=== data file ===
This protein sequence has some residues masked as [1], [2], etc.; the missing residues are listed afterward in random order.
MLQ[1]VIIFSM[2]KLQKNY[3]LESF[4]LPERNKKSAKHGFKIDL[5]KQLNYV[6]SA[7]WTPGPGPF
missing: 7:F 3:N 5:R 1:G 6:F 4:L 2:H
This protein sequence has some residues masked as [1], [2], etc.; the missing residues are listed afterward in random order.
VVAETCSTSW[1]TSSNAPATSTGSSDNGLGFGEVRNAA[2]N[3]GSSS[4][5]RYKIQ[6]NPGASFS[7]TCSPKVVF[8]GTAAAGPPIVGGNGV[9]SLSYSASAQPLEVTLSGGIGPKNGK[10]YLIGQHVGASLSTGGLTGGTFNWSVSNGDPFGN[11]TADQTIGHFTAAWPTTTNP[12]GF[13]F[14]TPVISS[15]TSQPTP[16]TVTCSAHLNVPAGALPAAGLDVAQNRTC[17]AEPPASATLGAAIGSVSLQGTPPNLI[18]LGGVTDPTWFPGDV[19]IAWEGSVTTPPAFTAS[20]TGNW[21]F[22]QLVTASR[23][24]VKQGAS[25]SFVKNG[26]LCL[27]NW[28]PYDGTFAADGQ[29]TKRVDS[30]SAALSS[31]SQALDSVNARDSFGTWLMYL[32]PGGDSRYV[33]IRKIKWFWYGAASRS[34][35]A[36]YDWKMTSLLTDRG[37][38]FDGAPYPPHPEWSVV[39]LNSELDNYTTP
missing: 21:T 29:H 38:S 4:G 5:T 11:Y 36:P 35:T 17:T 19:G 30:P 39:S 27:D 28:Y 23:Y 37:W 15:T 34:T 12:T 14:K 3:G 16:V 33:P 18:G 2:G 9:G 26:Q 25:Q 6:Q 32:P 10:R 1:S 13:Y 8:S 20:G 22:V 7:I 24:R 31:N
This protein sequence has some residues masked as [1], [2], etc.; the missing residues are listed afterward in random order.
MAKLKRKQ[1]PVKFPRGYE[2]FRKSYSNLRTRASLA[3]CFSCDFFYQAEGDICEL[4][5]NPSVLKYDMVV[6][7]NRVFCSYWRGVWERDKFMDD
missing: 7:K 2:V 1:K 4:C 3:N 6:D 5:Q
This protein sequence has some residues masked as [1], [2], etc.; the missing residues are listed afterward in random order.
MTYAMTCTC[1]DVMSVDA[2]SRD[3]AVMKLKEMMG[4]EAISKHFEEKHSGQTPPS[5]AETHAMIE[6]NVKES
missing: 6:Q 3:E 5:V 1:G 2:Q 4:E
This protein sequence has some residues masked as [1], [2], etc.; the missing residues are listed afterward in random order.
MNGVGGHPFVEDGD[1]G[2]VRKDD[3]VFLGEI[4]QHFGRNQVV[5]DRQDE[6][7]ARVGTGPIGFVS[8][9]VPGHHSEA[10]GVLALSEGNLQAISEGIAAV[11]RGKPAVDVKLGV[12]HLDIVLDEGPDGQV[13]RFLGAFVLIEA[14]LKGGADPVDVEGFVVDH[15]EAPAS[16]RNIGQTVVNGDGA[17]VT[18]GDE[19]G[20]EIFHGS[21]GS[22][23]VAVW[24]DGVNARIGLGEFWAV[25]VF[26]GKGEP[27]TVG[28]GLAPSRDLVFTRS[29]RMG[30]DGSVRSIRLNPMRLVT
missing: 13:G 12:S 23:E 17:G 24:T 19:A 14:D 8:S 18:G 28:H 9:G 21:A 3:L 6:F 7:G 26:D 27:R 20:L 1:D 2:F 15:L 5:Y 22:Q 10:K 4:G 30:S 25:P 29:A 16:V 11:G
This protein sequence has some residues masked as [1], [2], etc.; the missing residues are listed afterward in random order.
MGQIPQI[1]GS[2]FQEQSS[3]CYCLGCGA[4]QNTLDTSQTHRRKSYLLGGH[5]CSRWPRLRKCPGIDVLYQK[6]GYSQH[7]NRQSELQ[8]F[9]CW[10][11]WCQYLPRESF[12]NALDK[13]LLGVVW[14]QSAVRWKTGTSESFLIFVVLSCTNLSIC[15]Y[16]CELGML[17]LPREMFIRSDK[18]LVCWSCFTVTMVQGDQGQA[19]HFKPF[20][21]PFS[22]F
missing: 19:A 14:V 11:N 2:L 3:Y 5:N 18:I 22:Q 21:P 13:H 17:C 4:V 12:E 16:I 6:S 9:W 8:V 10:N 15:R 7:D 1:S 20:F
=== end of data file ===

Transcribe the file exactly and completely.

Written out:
This protein sequence has some residues masked as [1], [2], etc.; the missing residues are listed afterward in random order.
MLQ[1]VIIFSM[2]KLQKNY[3]LESF[4]LPERNKKSAKHGFKIDL[5]KQLNYV[6]SA[7]WTPGPGPF
missing: 7:F 3:N 5:R 1:G 6:F 4:L 2:H
This protein sequence has some residues masked as [1], [2], etc.; the missing residues are listed afterward in random order.
VVAETCSTSW[1]TSSNAPATSTGSSDNGLGFGEVRNAA[2]N[3]GSSS[4][5]RYKIQ[6]NPGASFS[7]TCSPKVVF[8]GTAAAGPPIVGGNGV[9]SLSYSASAQPLEVTLSGGIGPKNGK[10]YLIGQHVGASLSTGGLTGGTFNWSVSNGDPFGN[11]TADQTIGHFTAAWPTTTNP[12]GF[13]F[14]TPVISS[15]TSQPTP[16]TVTCSAHLNVPAGALPAAGLDVAQNRTC[17]AEPPASATLGAAIGSVSLQGTPPNLI[18]LGGVTDPTWFPGDV[19]IAWEGSVTTPPAFTAS[20]TGNW[21]F[22]QLVTASR[23][24]VKQGAS[25]SFVKNG[26]LCL[27]NW[28]PYDGTFAADGQ[29]TKRVDS[30]SAALSS[31]SQALDSVNARDSFGTWLMYL[32]PGGDSRYV[33]IRKIKWFWYGAASRS[34][35]A[36]YDWKMTSLLTDRG[37][38]FDGAPYPPHPEWSVV[39]LNSELDNYTTP
missing: 21:T 29:H 38:S 4:G 5:T 11:Y 36:P 35:T 17:T 19:G 30:P 39:S 27:D 28:Y 23:Y 37:W 15:T 34:T 12:T 14:K 3:G 16:V 33:P 18:G 2:G 9:G 26:Q 25:Q 6:Q 32:P 10:R 1:S 13:Y 8:S 20:G 22:V 7:I 24:R 31:N
This protein sequence has some residues masked as [1], [2], etc.; the missing residues are listed afterward in random order.
MAKLKRKQ[1]PVKFPRGYE[2]FRKSYSNLRTRASLA[3]CFSCDFFYQAEGDICEL[4][5]NPSVLKYDMVV[6][7]NRVFCSYWRGVWERDKFMDD
missing: 7:K 2:V 1:K 4:C 3:N 6:D 5:Q
This protein sequence has some residues masked as [1], [2], etc.; the missing residues are listed afterward in random order.
MTYAMTCTC[1]DVMSVDA[2]SRD[3]AVMKLKEMMG[4]EAISKHFEEKHSGQTPPS[5]AETHAMIE[6]NVKES
missing: 6:Q 3:E 5:V 1:G 2:Q 4:E
This protein sequence has some residues masked as [1], [2], etc.; the missing residues are listed afterward in random order.
MNGVGGHPFVEDGD[1]G[2]VRKDD[3]VFLGEI[4]QHFGRNQVV[5]DRQDE[6][7]ARVGTGPIGFVS[8][9]VPGHHSEA[10]GVLALSEGNLQAISEGIAAV[11]RGKPAVDVKLGV[12]HLDIVLDEGPDGQV[13]RFLGAFVLIEA[14]LKGGADPVDVEGFVVDH[15]EAPAS[16]RNIGQTVVNGDGA[17]VT[18]GDE[19]G[20]EIFHGS[21]GS[22][23]VAVW[24]DGVNARIGLGEFWAV[25]VF[26]GKGEP[27]TVG[28]GLAPSRDLVFTRS[29]RMG[30]DGSVRSIRLNPMRLVT
missing: 13:G 12:S 23:E 17:G 24:T 19:A 14:D 8:S 18:G 28:H 9:G 21:A 3:L 6:F 7:G 26:D 27:R 20:L 1:D 2:F 15:L 5:Y 22:Q 10:K 4:G 30:S 25:P 29:A 16:V 11:G
This protein sequence has some residues masked as [1], [2], etc.; the missing residues are listed afterward in random order.
MGQIPQI[1]GS[2]FQEQSS[3]CYCLGCGA[4]QNTLDTSQTHRRKSYLLGGH[5]CSRWPRLRKCPGIDVLYQK[6]GYSQH[7]NRQSELQ[8]F[9]CW[10][11]WCQYLPRESF[12]NALDK[13]LLGVVW[14]QSAVRWKTGTSESFLIFVVLSCTNLSIC[15]Y[16]CELGML[17]LPREMFIRSDK[18]LVCWSCFTVTMVQGDQGQA[19]HFKPF[20][21]PFS[22]F
missing: 19:A 14:V 11:N 2:L 3:Y 5:N 18:I 22:Q 21:P 13:H 17:C 4:V 12:E 16:I 6:S 9:W 8:V 10:N 15:R 7:D 1:S 20:F